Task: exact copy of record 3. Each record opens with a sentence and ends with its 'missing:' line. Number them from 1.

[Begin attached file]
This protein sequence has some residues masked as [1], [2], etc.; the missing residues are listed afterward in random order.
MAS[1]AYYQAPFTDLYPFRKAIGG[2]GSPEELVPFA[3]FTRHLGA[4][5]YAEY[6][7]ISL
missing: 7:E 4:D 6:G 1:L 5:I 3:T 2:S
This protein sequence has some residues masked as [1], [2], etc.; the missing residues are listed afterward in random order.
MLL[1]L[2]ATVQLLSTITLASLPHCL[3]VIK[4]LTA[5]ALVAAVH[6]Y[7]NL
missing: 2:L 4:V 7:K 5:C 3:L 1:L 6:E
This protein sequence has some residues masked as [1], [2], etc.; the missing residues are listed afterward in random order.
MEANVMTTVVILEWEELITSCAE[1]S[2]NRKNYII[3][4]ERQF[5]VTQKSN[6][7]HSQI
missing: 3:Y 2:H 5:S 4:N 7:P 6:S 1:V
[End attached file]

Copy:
This protein sequence has some residues masked as [1], [2], etc.; the missing residues are listed afterward in random order.
MEANVMTTVVILEWEELITSCAE[1]S[2]NRKNYII[3][4]ERQF[5]VTQKSN[6][7]HSQI
missing: 3:Y 2:H 5:S 4:N 7:P 6:S 1:V